He’d married her in order to fit in. All of his friends were either married, engaged, or in long term relationships, and Lance had never wanted that. He was quite happy on his own, with no one to answer to, no feelings to consider other than his own, no need to play nice all of the time. But pressured by his family, he had befriended the first woman who looked his way, Emma Johnston. Little did he know at the time, that she had orchestrated their first meeting having researched his family background, the wealth associated with the Carlisles, and Lance’s financial prospects. His Internet marketing company was making big strides in the industry, and Lance’s face was regularly plastered on the cover of all manner of magazines and newspapers. Emma smelled his bank account from a mile away.

‘Lancey, you’ll give me exactly what I want, or I will destroy you,’ she sneered.

‘There’s nothing that you could do, Emma, that could possibly destroy me, as you put it,’ he replied, feeling defeated by her malice again.

‘I’ll tell anyone who will listen,’ she started, formulating her plan as she spoke, ‘I’ll tell them all that you like little kids, and not in the way that normal people like kids.’ She leered at him, happy that she would have hit the mark with this threat.

Lance sighed. He’d heard all of her threats before, and none of them could be proven, but when mud was thrown, it tended to stick, and slander like the one that had rolled off of her tongue so easily, would tarnish his reputation at the least, annihilate him at the worst.

‘You know what, Emma?’ he asked. ‘Go ahead. Do it. I give up.’ He threw his hands up in defeat. She laughed and slapped him playfully on the shoulder.

‘Oh, Lance . . . sweetie, you’re no good at this acting like you don’t care thing. I can see it in your eyes; you’re terrified that I will actually do it. And I will. You shouldn’t be left in any doubt that I will.’

‘I don’t care,’ he said, ‘but you’re not getting anymore of my money. You want to buy this place, use your own.’ He waited for her reply, heard her gasp and try to hide it, then he let out a tiny laugh.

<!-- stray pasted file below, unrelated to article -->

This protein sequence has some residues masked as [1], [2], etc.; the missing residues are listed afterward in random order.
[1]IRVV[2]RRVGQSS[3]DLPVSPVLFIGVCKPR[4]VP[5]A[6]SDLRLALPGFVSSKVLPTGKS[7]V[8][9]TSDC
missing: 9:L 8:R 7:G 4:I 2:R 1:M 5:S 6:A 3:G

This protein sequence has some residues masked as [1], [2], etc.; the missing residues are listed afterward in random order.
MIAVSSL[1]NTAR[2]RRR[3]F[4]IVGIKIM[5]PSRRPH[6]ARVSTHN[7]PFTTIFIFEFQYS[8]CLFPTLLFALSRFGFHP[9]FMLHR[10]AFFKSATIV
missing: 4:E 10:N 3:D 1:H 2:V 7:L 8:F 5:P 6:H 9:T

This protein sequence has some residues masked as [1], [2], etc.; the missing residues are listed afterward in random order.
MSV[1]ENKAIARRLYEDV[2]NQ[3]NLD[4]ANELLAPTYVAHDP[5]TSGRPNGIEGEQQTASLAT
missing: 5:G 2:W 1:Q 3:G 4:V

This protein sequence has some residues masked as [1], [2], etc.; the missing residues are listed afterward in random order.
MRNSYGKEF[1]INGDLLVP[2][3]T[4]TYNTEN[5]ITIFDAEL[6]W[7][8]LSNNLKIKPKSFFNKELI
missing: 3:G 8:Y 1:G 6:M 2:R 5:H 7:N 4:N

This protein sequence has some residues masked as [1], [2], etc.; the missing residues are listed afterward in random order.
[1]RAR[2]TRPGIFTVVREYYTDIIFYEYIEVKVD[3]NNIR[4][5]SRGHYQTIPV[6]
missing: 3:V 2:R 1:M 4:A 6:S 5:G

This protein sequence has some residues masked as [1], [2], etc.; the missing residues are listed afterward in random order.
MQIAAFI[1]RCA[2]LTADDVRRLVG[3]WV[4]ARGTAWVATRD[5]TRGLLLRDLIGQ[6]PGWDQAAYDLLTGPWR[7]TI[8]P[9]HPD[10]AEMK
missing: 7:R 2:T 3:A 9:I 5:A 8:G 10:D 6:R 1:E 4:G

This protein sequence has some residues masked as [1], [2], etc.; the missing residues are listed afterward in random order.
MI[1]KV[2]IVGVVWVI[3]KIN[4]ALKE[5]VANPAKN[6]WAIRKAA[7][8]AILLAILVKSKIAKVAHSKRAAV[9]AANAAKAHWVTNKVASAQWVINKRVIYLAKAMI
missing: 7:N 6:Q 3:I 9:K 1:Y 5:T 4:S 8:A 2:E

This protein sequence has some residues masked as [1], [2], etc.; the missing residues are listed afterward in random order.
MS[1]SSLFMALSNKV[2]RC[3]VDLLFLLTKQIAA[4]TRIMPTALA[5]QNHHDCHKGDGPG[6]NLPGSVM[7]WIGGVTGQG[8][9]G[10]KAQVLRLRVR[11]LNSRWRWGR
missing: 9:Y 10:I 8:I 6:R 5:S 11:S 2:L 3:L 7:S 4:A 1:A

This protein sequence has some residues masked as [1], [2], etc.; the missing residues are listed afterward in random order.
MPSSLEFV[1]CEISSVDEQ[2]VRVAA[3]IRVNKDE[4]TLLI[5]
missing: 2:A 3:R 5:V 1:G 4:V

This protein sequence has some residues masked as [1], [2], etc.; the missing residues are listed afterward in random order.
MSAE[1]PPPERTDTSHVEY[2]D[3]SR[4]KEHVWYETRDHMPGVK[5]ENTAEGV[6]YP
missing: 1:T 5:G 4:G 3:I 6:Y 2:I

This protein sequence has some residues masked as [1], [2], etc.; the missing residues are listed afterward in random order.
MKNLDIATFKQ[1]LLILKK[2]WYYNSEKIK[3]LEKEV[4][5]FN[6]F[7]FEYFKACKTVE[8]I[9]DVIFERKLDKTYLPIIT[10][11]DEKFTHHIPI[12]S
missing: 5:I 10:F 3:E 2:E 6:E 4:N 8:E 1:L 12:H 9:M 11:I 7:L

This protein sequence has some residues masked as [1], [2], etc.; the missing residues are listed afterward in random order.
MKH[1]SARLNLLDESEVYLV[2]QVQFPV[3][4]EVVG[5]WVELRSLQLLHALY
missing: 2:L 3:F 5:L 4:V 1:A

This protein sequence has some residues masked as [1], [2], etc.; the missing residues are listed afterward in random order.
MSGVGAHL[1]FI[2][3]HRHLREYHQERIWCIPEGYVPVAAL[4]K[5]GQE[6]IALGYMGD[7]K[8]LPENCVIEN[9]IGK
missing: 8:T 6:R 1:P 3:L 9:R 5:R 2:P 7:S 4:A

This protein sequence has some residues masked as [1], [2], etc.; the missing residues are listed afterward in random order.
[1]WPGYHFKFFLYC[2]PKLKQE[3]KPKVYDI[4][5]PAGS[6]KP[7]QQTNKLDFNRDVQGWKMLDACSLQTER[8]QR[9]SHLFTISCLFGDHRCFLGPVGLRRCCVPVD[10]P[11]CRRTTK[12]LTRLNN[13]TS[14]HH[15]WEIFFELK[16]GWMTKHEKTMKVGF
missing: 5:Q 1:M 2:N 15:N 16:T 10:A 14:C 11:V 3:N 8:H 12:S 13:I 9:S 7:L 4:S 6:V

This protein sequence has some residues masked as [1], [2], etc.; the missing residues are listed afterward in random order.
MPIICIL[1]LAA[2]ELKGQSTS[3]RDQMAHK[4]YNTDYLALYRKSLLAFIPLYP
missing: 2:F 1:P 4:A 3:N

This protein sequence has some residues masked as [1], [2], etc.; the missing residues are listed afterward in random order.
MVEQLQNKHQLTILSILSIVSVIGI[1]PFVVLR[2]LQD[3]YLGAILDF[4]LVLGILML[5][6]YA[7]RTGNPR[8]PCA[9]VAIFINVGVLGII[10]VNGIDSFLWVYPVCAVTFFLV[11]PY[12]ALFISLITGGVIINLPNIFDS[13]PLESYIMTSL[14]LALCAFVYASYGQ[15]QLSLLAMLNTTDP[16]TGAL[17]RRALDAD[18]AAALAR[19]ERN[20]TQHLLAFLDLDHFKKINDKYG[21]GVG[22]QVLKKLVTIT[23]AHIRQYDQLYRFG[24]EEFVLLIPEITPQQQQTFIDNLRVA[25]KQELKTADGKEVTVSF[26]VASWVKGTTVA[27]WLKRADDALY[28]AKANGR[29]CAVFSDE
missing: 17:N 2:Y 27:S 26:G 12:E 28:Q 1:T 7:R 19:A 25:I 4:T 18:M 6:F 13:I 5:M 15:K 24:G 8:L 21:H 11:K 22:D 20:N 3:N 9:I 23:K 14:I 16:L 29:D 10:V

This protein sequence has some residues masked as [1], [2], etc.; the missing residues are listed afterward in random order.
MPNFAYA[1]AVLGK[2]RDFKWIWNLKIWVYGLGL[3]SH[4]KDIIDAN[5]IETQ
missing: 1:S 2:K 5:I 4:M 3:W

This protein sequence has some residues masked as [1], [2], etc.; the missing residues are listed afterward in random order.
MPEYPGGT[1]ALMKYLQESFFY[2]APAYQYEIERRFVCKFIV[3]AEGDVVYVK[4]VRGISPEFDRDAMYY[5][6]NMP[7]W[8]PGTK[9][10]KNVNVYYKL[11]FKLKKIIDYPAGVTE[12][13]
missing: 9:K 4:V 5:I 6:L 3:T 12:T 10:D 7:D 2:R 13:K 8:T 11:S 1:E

‘What, you asshole?’ she asked him.

‘You don’t know what to say. For once in your miserable life, you really don’t know what to say. All those threats, for all of those years, and finally now, you don’t know what to say. Oh, there is a God after all.’

She paced the floor in front of Lance like a caged lion. He had stolen the wind from her sails simply by denying her cash.

‘I want this house,’ she spat out. ‘I will have this house, Lance.’

‘And I want a divorce, Emma.’ He turned his back on his wife and walked out of the house leaving her flabbergasted and alone.

‘Mr. Carlisle?’ Adele enquired as he walked past her to his car.

‘My wife is trying to figure out a way to pay for this house, Ms. Robinson. Sadly for her, it won’t be my cash that finances her into her next dream. Enjoy dealing with your client, and oh, I’d get in there and sign her up before she changes her mind.’ Before Adele the estate agent could respond, Lance was in his car, and driving away from McGovern Court. He didn’t care how Emma was getting home, but he was going straight to his solicitor’s office to have divorce papers written up. Emma was right one last time; McGovern Court really was going to be the start of a new phase for them.

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About Danielle

I like to write. What more is there to know?